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PLoS One . The macroecology of the COVID-19 pandemic in the Anthropocene

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  • PLoS One . The macroecology of the COVID-19 pandemic in the Anthropocene


    PLoS One


    . 2020 Jul 30;15(7):e0236856.
    doi: 10.1371/journal.pone.0236856. eCollection 2020.
    The macroecology of the COVID-19 pandemic in the Anthropocene


    Piotr Skórka 1 , Beata Grzywacz 2 , Dawid Moroń 2 , Magdalena Lenda 1



    Affiliations

    Abstract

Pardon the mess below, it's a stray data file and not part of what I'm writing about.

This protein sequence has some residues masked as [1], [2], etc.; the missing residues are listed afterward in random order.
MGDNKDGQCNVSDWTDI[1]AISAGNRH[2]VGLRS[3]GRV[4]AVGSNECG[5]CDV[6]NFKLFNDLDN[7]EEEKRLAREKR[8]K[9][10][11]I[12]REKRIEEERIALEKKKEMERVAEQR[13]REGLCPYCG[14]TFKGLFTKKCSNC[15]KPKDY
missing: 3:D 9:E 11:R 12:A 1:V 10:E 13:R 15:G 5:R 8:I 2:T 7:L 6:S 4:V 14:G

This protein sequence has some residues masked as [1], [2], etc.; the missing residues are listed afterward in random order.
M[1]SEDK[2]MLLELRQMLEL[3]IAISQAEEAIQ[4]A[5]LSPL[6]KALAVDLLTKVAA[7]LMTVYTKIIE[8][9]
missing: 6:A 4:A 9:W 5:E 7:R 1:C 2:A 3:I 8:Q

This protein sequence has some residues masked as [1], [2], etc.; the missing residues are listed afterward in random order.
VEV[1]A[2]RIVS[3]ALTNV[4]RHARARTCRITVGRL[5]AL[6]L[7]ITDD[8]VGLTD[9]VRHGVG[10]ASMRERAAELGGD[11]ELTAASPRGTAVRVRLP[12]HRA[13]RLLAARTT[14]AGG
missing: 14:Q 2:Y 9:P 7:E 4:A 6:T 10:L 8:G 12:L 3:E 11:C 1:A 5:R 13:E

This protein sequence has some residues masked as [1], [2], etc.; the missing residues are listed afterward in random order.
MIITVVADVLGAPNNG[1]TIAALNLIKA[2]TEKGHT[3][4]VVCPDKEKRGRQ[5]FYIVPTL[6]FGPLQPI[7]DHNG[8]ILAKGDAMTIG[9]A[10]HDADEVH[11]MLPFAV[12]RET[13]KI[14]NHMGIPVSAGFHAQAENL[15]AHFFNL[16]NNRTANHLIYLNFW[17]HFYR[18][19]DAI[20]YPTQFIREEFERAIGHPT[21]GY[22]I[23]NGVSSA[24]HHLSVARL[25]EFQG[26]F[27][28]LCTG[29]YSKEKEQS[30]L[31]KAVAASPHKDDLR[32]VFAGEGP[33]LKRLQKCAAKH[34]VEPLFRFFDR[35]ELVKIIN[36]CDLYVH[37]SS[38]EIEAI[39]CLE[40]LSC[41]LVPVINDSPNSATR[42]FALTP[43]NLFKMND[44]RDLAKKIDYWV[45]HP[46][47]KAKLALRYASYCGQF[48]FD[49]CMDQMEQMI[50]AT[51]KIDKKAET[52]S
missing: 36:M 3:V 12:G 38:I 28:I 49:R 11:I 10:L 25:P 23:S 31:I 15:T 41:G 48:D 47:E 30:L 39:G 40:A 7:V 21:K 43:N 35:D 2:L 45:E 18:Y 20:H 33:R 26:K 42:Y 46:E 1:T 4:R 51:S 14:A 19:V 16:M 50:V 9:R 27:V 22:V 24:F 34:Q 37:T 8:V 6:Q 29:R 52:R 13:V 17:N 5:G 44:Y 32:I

Severe acute respiratory syndrome coronavirus 2, the virus that causes coronavirus disease 2019 (COVID-19), has expanded rapidly throughout the world. Thus, it is important to understand how global factors linked with the functioning of the Anthropocene are responsible for the COVID-19 outbreak. We tested hypotheses that the number of COVID-19 cases, number of deaths and growth rate of recorded infections: (1) are positively associated with population density as well as (2) proportion of the human population living in urban areas as a proxies of interpersonal contact rate, (3) age of the population in a given country as an indication of that population's susceptibility to COVID-19; (4) net migration rate and (5) number of tourists as proxies of infection pressure, and negatively associated with (5) gross domestic product which is a proxy of health care quality. Data at the country level were compiled from publicly available databases and analysed with gradient boosting regression trees after controlling for confounding factors (e.g. geographic location). We found a positive association between the number of COVID-19 cases in a given country and gross domestic product, number of tourists, and geographic longitude. The number of deaths was positively associated with gross domestic product, number of tourists in a country, and geographic longitude. The effects of gross domestic product and number of tourists were non-linear, with clear thresholds above which the number of COVID-19 cases and deaths increased rapidly. The growth rate of COVID-19 cases was positively linked to the number of tourists and gross domestic product. The growth rate of COVID-19 cases was negatively associated with the mean age of the population and geographic longitude. Growth was slower in less urbanised countries. This study demonstrates that the characteristics of the human population and high mobility, but not population density, may help explain the global spread of the virus. In addition, geography, possibly via climate, may play a role in the pandemic. The unexpected positive and strong association between gross domestic product and number of cases, deaths, and growth rate suggests that COVID-19 may be a new civilisation disease affecting rich economies.


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